Outcome at 12 months was measured as presence/absence of ED diagnosis and levels of ED symptomatology (EDE-Q total score at 12 months). In a first set of analyses, the predictor variables were the seven SASB clusters at initial presentation alone. We also wanted to test for possible effects of baseline clinical characteristics: in a second set of analyses, we added age and baseline clinical data: BMI, CPRS-S-A, EDE-Q and CIA, as predictors alongside the seven included SASB clusters. When the outcome was EDE-Q at 12-months, separate stepwise regression models were conducted for each diagnostic group, with SASB clusters as independent in a first set of analyses and SASB as well as age and clinical scores in a second set. When the outcome variable was presence/absence of ED at 12 months, logistic regression models (with Backward LR elimination) were conducted.
Self-image and outcome
Stepwise regressions and logistic regressions were conducted using the seven SASB clusters as predictors of outcome in the different diagnostic groups.
Separate logistic regression models for the diagnostic groups with SASB self-image aspects as predictors of 12-month diagnostic status
B (e β )
EDE-Q global score
Separate stepwise regression models for the diagnostic groups with SASB self-image aspects as predictors of 12-month EDE-Q global score
r 2 cum
Self-image, baseline pathology, age and outcome
In a second step, we re-ran the analyses adding baseline clinical variables (BMI, EDE-Q, CIA, CPRS-S-A) and age as predictors alongside the SASB clusters.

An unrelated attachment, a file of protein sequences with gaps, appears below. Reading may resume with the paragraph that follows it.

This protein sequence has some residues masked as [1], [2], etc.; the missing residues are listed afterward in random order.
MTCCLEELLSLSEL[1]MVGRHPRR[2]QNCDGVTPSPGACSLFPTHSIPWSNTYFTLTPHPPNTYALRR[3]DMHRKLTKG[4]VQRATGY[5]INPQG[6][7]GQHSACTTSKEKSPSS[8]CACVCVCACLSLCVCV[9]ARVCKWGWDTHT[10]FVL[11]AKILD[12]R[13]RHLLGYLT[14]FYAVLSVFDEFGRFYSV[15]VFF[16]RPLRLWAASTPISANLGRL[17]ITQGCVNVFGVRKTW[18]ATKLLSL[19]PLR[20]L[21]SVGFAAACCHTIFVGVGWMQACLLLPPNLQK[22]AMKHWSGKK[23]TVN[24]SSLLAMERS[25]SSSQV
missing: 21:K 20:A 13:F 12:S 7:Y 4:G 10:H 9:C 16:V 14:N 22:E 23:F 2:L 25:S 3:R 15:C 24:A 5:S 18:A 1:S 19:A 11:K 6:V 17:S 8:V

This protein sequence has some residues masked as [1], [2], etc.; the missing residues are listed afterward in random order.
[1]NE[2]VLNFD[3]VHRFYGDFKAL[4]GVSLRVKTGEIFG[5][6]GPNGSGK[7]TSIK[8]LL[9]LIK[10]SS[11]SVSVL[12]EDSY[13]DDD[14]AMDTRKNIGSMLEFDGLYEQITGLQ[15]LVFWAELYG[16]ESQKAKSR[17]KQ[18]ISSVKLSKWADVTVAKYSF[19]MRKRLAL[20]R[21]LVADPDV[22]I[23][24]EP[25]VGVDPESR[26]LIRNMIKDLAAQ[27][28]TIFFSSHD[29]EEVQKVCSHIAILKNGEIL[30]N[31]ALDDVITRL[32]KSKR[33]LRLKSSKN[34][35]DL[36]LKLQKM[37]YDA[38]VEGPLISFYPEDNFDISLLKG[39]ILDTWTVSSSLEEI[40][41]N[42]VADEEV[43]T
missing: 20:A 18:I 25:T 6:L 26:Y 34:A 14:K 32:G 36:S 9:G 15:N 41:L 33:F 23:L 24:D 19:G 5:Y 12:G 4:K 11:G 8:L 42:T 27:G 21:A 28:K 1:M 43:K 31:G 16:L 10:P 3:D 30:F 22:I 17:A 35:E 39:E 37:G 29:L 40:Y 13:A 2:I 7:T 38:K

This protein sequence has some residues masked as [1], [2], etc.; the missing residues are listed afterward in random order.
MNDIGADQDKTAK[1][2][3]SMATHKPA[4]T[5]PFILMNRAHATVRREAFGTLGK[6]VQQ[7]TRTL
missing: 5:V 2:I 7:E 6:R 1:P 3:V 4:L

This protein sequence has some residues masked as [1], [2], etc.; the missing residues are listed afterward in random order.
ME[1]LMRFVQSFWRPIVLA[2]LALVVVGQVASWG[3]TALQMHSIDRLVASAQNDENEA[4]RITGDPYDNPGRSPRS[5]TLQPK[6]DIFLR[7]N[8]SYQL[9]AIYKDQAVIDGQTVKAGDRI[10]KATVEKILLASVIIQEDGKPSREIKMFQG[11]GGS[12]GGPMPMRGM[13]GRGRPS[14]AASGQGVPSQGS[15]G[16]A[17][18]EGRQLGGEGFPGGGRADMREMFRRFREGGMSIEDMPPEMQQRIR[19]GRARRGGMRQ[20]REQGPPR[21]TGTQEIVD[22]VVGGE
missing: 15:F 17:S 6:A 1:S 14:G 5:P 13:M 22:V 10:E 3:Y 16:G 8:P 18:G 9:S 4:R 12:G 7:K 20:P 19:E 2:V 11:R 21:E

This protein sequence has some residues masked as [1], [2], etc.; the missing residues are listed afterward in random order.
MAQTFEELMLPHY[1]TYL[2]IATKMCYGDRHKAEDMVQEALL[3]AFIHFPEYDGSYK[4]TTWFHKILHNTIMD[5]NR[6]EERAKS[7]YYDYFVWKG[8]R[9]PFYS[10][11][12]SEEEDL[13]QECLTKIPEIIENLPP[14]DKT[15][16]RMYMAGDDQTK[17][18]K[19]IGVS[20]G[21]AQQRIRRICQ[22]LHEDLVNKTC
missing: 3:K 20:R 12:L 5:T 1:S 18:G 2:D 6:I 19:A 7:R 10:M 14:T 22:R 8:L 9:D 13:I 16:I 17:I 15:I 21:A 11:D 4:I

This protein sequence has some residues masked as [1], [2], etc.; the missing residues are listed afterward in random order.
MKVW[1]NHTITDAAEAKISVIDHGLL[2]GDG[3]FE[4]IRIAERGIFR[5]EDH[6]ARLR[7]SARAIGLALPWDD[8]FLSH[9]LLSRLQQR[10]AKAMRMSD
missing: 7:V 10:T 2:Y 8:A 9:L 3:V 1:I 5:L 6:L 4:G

Separate logistic regression models for the diagnostic groups with baseline pathologyb and age included alongside the SASB self-image aspects as predictors of diagnostic status at 12 months
B (e β )
EDE-Q global score
Separate stepwise regression models for the diagnostic groups with baseline pathologyb and age included alongside the SASB self-image aspects as predictors of EDE-Q global score at 12 months
r 2 cum
The study tested whether aspects of self-image as measured by the SASB could predict one-year outcome in different groups of ED patients in a similar fashion as previously  but with the addition of OSFED and BED, and with a shorter time to outcome. The aim was to learn more about the SASB variables predictive value alone, as well as over and above relevant baseline clinical characteristics and age, in groups closely approximating DSM-5 ED. Hypotheses that SASB autonomy-related variables would strongly predict outcome in AN, and affiliation variables would moderately predict outcome in BN, were partially supported. Affiliation variables (Self-love, Self-attack and Self-neglect) were recurrent moderate predictors in BN and explained variance was consistently higher in AN. However, rather than the autonomy dimension, affiliation was prominent in the AN groups. Unlike the Birgegård et al.  study, Self-control did not enter any of the models without baseline. Self-control did enter one AN/BP model but as a positive predictor, as opposed to being associated with negative 3-year outcome in AN in Birgegård et al. . For OSFED and BED also, affiliation was most often involved, although the autonomy dimension did appear in OSFED models.